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Targeted interventions that sustainably improve the lives of the poor will be a critical component in eliminating extreme poverty by 2030. The poorest households tend to be physically and socially isolated and face disadvantages across multiple dimensions, which makes moving out of extreme poverty challenging and costly. This paper compares the cost-effectiveness of three strands of anti-poverty social protection interventions by reviewing 30 livelihood development programs, 11 lump-sum unconditional cash transfers, and seven graduation programs. All the selected graduation initiatives focused on the extreme poor, while the livelihood development and cash transfer programs targeted a broader set of beneficiaries. Impacts on annual household consumption (or on income when consumption data were not available) per dollar spent were used to benchmark cost-effectiveness across programs. Among all 48 programs reviewed, lump-sum cash transfers were found to have the highest benefit-cost ratio, though there are very few lump-sum cash transfer programs that serve the extreme poor or measure long-term impacts. Livelihood programs that targeted the extreme poor had much lower benefit-cost ratios. Graduation programs are more cost-effective than the livelihood programs that targeted the extreme poor and measured long-term impacts (i.e., at least one year after end of interventions). More evidence is needed, especially on long-term impacts of lump-sum cash transfers to the extreme poor, to make better comparisons among the three types of programs for sustainable reduction of extreme poverty.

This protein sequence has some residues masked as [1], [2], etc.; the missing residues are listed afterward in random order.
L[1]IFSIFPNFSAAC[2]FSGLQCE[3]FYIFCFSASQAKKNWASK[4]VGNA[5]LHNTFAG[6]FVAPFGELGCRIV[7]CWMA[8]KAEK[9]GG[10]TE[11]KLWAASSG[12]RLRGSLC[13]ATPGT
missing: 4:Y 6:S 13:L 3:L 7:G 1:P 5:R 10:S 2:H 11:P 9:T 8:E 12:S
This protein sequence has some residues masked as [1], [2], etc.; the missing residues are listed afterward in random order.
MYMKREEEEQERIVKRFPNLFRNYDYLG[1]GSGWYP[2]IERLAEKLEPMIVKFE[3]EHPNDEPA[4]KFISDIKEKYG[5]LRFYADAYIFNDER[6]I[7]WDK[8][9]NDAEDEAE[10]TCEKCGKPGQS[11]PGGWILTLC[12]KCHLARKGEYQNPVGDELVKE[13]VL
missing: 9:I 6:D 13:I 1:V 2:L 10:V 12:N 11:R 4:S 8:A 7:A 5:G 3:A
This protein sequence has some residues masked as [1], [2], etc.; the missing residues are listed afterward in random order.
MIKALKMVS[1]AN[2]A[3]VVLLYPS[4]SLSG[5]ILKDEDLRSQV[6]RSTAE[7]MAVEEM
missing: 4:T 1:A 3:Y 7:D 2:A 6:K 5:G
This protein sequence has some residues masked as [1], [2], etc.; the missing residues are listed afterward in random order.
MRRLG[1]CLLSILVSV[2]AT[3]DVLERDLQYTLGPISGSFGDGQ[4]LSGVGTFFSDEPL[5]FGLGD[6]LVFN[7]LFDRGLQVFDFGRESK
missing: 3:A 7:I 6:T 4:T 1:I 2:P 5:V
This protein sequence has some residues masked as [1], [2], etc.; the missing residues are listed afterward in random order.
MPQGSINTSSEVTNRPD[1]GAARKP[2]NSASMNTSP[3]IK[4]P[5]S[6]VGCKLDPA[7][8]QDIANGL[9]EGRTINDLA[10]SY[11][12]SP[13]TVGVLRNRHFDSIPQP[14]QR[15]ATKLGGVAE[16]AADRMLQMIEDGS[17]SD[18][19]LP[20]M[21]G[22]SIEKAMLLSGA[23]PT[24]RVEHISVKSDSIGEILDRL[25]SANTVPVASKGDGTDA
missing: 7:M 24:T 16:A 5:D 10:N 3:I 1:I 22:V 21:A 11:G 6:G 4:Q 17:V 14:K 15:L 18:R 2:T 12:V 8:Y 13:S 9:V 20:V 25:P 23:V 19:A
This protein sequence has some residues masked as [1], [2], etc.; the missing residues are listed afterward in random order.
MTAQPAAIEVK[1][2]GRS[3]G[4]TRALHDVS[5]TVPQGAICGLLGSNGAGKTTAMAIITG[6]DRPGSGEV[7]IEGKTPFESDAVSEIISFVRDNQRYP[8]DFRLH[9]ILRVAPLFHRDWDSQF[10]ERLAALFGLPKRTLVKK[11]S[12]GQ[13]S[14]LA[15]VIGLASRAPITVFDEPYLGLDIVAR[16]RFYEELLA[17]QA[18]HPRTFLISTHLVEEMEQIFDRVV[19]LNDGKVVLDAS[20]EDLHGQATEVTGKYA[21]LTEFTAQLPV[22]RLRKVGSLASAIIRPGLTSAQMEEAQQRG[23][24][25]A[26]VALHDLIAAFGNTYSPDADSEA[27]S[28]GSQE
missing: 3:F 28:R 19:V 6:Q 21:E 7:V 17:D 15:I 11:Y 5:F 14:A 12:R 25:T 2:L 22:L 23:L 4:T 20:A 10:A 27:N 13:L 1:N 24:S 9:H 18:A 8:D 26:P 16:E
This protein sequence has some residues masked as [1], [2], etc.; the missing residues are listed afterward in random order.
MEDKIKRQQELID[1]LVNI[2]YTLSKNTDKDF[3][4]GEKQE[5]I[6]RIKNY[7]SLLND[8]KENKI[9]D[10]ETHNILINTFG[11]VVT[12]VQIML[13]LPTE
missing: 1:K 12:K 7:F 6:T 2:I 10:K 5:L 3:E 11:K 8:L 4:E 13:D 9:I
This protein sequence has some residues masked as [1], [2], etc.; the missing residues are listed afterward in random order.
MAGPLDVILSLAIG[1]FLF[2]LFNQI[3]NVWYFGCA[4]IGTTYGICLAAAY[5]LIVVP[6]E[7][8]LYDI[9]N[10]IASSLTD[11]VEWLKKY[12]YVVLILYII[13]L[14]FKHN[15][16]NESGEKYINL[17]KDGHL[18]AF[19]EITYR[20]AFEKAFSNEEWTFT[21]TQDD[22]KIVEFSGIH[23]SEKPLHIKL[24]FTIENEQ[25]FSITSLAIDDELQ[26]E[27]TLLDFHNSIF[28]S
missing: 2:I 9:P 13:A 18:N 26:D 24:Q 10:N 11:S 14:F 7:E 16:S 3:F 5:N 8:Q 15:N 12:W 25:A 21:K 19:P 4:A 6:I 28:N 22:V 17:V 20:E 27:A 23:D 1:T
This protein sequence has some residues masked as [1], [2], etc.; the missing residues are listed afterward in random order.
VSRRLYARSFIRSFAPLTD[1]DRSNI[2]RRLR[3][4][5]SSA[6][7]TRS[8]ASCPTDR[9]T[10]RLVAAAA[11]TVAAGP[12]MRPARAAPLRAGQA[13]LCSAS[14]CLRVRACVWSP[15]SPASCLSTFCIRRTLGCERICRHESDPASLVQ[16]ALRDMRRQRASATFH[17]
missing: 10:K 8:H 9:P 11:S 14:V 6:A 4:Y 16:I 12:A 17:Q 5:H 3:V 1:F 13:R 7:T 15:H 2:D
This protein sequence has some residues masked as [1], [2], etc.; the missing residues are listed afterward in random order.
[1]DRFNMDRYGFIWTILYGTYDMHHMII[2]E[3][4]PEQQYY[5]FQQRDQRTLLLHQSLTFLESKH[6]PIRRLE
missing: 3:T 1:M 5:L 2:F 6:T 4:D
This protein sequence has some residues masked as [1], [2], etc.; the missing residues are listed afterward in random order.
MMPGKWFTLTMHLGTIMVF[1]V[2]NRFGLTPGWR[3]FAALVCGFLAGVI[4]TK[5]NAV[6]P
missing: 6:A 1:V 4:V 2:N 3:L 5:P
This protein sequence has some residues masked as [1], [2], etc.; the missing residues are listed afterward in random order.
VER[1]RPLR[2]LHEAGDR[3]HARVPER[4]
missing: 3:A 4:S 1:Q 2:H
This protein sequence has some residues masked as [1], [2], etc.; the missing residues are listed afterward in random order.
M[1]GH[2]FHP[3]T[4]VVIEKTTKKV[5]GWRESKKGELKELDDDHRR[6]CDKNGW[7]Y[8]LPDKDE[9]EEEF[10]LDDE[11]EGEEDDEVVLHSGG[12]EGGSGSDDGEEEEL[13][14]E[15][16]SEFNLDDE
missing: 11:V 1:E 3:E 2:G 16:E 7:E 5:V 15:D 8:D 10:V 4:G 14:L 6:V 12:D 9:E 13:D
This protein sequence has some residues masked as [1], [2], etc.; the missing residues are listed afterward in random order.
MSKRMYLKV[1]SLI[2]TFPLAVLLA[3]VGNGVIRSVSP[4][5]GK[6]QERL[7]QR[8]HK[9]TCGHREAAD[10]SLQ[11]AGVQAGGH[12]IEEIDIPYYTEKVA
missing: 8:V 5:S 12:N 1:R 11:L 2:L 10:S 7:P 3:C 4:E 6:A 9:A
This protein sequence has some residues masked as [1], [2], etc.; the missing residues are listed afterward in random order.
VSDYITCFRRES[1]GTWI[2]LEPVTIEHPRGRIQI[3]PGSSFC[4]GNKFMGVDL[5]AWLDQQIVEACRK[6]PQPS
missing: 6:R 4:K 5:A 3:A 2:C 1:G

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Report
Date:
December 13, 2016
English

We experimentally test the impact of expanding access to basic bank accounts in Uganda, Malawi, and Chile. Over two years, 17 percent, 10 percent, and 3 percent of treatment individuals made five or more deposits, respectively. Average monthly deposits for them were at the 79th, 91st, and 96th percentiles of baseline savings. Survey data show no clearly discernible intention–to–treat effects on savings or any downstream outcomes. This suggests that policies merely focused on expanding access to basic accounts are unlikely to improve welfare noticeably since impacts, even if present, are likely small and diverse.

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Working Paper
Date:
October 31, 2016
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Poor public service provision and government accountability is commonplace in low-income countries. Although mobile phone–based platforms have emerged to allow constituents to report service deficiencies to government officials, they have been plagued by low citizen participation. We question whether low participation may root in low political efficacy to politically participate. In the context of a text message–reporting platform in Uganda, we investigate the impact of adding efficacy-boosting language to mobilization texts—(a) citizen name personalization and (b) politician encouragement— on citizens’ willingness to report service deficiencies to politicians via text messages. Both treatments, designed to increase internal and external efficacy, respectively, have a large, positive effect on participation. The results are driven by traditionally less internally efficacious constituents (females) and less externally efficacious constituents (those represented by opposition party members), respectively.